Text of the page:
COMMENTARY | Oakland Athletics general manager Billy Beane has been an active man over the course of the last couple days.
He has acquired top-tier relievers Jim Johnson and Luke Gregerson in two different deals, both of which seem to be lopsided in favor of the defending AL West champions. He also went out and signed starting pitcher Scott Kazmir to a solid two-year, $22 million contract.
With all these moves, some of which seem like highway robbery, my recommendation that opposing general managers ignore Beane's calls started to take on more traction. After all, he was named MLB Executive of the Year for the second consecutive season on Tuesday.
Then something odd happened. Reports started coming out that Oakland was working on a significant deal with the division rival Texas Rangers. When it was announced that Beane sent top prospect Michael Choice to the Rangers in four-player deal that was headlined by Craig Gentry coming to Northern California, most of us waited to see what other players were involved in the deal. Unfortunately, that was pretty much the extent of it.
Oakland had sent its No. 2 overall prospect to the Rangers in exchange for a 30-year-old outfielder whose claim to fame is as one of the best defensive players at his position in baseball. Gentry appeared in 106 games and hit .280 with two homers last season for Texas. Unless something else happens as it relates to shipping Gentry to another team, he is a lock to make the 25-man roster. In fact, his overall WAR of 3.6 last season was pretty good, per Baseball-Reference.
The A's also acquired veteran pitcher Josh Lindblom in the deal. The 26-year-old righty recorded a 5.46 ERA with the Rangers last season, but has had more success in the past. He posted a 3.55 ERA and struck out nearly one batter per inning with the Los Angeles Dodgers and Philadelphia Phillies in 2012. At the very least, he gives Oakland more depth in its farm system. Oakland also sent a marginal prospect to Texas in the deal.
It is becoming readily apparent that Beane is attempting to improve Oakland's pitching staff and defense. With that being said, this deal has to be questioned. It's nearly impossible to come to the conclusion that Oakland couldn't have acquired more than a backup outfielder and marginal veteran pitcher for one of the top overall prospects in the game. This doesn't even take into account the fact that it sent Choice, who hit .302 with AAA Sacramento last season, to the team that has finished in second place in the AL West in each of the last two years.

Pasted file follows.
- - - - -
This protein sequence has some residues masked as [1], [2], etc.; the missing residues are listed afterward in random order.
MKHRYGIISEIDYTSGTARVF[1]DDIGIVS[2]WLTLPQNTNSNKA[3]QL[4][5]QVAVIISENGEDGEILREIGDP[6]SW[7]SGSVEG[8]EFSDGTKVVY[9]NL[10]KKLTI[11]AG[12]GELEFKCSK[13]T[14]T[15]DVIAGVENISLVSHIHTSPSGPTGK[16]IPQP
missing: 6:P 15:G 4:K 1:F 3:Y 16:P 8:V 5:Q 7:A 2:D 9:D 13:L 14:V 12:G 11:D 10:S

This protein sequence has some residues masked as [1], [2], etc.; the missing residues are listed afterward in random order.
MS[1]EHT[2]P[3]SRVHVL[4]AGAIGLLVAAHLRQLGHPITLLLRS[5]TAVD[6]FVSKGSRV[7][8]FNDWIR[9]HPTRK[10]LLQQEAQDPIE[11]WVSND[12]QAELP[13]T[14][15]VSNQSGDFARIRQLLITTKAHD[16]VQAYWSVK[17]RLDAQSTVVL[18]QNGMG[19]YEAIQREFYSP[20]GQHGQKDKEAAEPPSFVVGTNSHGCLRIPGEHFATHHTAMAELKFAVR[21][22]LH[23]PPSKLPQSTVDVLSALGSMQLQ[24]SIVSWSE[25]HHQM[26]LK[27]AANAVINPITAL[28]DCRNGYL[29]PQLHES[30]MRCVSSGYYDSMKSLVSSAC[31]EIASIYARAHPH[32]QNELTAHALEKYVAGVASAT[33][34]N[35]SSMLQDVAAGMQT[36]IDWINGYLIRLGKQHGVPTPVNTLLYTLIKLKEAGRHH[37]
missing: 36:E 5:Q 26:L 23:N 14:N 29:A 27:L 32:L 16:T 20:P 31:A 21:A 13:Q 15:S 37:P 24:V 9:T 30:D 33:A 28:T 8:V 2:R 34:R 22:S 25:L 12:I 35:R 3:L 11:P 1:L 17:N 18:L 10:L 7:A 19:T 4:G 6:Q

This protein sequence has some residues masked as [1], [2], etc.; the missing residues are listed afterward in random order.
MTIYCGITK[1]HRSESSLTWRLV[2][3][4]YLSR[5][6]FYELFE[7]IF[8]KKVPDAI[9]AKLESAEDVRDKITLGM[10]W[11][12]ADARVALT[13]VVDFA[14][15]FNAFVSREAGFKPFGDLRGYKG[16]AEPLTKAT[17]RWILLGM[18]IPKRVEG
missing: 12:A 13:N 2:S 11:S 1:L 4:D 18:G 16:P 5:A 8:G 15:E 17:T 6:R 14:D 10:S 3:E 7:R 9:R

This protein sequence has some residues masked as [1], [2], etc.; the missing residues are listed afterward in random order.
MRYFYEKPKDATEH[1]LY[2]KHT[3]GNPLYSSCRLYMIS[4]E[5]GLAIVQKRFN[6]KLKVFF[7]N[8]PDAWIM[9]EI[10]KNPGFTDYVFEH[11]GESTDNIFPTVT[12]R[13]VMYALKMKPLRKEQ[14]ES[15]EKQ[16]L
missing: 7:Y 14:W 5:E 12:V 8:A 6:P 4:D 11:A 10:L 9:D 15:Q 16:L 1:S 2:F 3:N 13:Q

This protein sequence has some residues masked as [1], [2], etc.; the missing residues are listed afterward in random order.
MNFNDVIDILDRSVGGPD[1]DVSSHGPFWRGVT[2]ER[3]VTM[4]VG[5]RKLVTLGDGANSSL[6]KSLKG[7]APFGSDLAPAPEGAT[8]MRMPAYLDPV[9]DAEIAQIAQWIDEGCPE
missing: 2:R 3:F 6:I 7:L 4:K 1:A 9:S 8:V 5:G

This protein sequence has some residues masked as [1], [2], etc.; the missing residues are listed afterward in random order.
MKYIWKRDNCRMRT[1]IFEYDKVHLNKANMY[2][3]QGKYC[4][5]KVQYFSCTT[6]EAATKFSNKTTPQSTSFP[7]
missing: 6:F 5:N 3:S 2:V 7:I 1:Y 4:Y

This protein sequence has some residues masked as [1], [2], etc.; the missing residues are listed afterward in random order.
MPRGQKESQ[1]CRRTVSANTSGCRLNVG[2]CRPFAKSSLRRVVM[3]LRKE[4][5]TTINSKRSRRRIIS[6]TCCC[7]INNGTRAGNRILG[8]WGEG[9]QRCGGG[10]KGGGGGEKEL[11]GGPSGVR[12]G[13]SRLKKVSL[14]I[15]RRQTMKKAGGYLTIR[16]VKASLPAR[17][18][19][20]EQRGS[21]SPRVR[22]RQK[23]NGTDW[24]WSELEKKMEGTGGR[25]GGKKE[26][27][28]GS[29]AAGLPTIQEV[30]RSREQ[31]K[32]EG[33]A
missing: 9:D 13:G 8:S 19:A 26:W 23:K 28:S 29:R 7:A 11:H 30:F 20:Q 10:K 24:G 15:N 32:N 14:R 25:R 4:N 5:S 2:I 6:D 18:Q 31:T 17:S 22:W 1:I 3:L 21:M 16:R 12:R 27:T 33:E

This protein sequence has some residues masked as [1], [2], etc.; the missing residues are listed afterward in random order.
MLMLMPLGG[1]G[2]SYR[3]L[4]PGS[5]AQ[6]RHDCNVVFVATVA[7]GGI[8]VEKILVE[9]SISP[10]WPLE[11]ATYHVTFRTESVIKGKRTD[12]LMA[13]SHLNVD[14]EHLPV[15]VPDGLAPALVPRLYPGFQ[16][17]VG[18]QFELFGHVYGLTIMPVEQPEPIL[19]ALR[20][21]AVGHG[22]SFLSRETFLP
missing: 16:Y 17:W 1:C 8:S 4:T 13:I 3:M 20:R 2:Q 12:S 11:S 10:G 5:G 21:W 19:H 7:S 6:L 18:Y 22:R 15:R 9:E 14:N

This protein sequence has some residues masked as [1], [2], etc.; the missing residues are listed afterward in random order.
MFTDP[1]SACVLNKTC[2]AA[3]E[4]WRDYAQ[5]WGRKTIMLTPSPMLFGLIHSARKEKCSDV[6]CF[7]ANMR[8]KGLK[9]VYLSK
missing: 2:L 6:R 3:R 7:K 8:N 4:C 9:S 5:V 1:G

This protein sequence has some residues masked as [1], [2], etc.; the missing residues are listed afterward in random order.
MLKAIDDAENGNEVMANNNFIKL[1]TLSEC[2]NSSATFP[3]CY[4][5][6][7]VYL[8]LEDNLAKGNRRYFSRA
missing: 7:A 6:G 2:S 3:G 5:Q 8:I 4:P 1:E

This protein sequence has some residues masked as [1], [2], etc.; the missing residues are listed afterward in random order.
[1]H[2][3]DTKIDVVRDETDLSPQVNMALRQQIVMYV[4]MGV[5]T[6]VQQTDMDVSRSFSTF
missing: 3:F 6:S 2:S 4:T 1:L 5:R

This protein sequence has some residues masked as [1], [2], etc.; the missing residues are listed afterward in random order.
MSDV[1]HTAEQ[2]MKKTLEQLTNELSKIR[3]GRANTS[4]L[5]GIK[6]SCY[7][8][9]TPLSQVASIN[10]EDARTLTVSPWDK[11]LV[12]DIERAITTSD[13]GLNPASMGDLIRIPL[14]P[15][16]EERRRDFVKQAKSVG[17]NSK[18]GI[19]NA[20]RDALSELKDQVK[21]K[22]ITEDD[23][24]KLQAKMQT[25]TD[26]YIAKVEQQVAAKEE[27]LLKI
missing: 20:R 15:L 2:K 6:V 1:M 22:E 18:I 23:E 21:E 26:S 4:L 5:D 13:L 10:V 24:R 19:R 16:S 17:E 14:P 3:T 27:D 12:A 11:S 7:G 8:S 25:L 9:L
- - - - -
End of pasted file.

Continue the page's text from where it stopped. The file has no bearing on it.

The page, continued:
While Beane hasn't hesitated trading within the division in the past, as evidenced by the Jed Lowrie and Alberto Callaspo deals over the past calendar year, this deal suggests that Beane may have actually found himself on the losing end of a trade for the first time in a while.
Simply put, Oakland needs another power bat in the middle of the lineup. Instead of addressing that need with one of its biggest trade chips, it decided to send Choice to a bitter division rival for a player that has hit four homers in 323 career games. This runs contrary to the popular opinion that Oakland needs another slugger in order to get over the hump in the postseason.
For his part, Beane has indicated that he's looking solely at 2013 when making decisions this offseason, per Susan Slusser on Twitter.
"We've never really straddled the fence. We're either all in or all out."
The other thing to look at here is that it's unlikely the A's are done dealing. Brett Anderson continues hear his name mentioned in trade rumors and will likely be dealt at some point next week, per Jeff Passan on Twitter.
With the additions of Gregerson and Johnson to an already stacked bullpen, the A's also have some arms to move. The likes of Tommy Milone, Dan Otero and Jerry Blevins might be able to bring back something in a package. In addition, there remains a possibility that either Coco Crisp or Josh Reddick are dealt in order to make room for a more consistent power hitter. After all, Gentry has the ability, and then some, to play center.
This doesn't even take into account Oakland's reported interest in Nelson Cruz as a potential trade candidate. Despite spending large sums of money for a small-market team over the last two days, Oakland still possesses the financial capability to add a high-profile free agent.
In a vacuum, this deal makes little sense. The fortunate news here is that Beane is one of the best general managers in the business and should be given the benefit of the doubt. He also has a couple more months to make even more noise prior to the start of spring training.
If you think Beane was a dangerous executive before, just imagine how well he will do when it comes to acquiring players when he has both the financial capability and trade chips to work with. This seems to be the case right now, which is bad news for the rest of the American League.
Vincent Frank has been a follower of the Oakland Athletics since the late 1980s and has written about the team on multiple sites, including SB Nation and eDraft. He attends games on a consistent basis and talks about the team on his weekly radio show.
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